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Blackface Dunkin' Donuts ad in Thailand brings racism accusation

Fair-skinned teen turns black or 'chocolate' in TV commercial yanked this week. Donut giant is on the defensive. 

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"It's absolutely ridiculous," said Nadim Salhani. "We're not allowed to use black to promote our doughnuts? I don't get it. What's the big fuss? What if the product was white and I painted someone white, would that be racist?"

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His views have been reinforced by a barrage of comments of support for Dunkin' Donuts on blogs, social media sites, and forums written by Thais and foreigners.

 “I didn't see anything racist, she took a couple bites of the chocolate doughnut she turned into a chocolate lady,” reads one comment.

“If the doughnut was blue and this lady turned blue, would there still be a problem?” reads another.

One British blogger, Tim Footman, goes so far as to accuse America of cultural imperialism.

 “If the DD [Dunkin' Donuts] ad were to run in the States or in Europe, I could see the problem. But it isn’t; it’s running in Thailand. And yet, because it offends the sensibilities of Americans, it gets pulled,” he says.

Commentary on concepts of beauty?

The issue, says Thai cultural commentator and writer, Kaewmala (a pen name), is that the ad may be controversial but it’s not a comment on black people in general, it’s about concepts of beauty and social snobbery in Asia.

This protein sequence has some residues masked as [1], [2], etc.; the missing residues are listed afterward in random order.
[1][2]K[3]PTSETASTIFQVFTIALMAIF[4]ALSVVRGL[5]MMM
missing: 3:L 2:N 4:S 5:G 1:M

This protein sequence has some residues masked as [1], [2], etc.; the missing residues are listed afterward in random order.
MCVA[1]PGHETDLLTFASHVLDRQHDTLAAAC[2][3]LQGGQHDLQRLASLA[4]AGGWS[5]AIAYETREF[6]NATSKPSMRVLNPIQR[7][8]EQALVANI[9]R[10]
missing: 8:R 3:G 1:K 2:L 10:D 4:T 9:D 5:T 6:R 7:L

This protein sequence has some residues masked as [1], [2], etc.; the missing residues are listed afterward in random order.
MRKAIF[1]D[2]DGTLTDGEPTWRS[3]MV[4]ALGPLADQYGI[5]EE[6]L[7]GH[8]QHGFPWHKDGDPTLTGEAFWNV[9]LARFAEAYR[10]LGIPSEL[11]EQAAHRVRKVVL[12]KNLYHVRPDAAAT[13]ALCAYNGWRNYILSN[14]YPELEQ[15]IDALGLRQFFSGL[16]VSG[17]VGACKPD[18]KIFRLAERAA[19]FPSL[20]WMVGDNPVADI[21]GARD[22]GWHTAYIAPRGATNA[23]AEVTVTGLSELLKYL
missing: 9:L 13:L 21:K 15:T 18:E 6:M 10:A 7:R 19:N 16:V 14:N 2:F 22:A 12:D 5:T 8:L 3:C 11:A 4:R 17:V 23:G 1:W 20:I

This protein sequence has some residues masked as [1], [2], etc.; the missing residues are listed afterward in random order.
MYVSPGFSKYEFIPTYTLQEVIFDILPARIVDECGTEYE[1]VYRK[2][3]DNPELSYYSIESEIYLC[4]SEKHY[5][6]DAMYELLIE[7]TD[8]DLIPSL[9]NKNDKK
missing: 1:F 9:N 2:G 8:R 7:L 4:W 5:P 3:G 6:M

“Dark skin is still associated with a lower social class, rural origins, and unsophisticated Thai society,” she says. “[The ad plays on] a strong Bangkok-centric view in which Bangkok traditions, people and lifestyles are deemed more refined and glamorous.”

Ms. Kaewmala says black people, and in particular black Americans, are not the target of this regional prejudice. She points out that Tiger Woods is widely adored in Thailand and was offered honorary citizenship (which he politely declined).

For Kaewmala, Americans objecting to this ad and lobbying for it to be pulled will do little to change people’s attitude in Thailand. The problem is an obsession with “white” or “fair” skin color, promoted widely by skin lightening product manufacturers across Asia, who link lightness to wealth and glamour.

 “More should be done to dispel the obsessive preference for "white skin" in Thailand … not least because most Thais are not naturally fair,” she says, adding that presenting a woman covered in chocolate as dark and beautiful is a step in the right direction.

Mr. Robertson from Human Rights Watch, who was first among those to complain publicly, says that the ad was pulled shows how seriously authorities took the complaint and suggests progress, however small, toward tackling racist attitudes in South East Asia.

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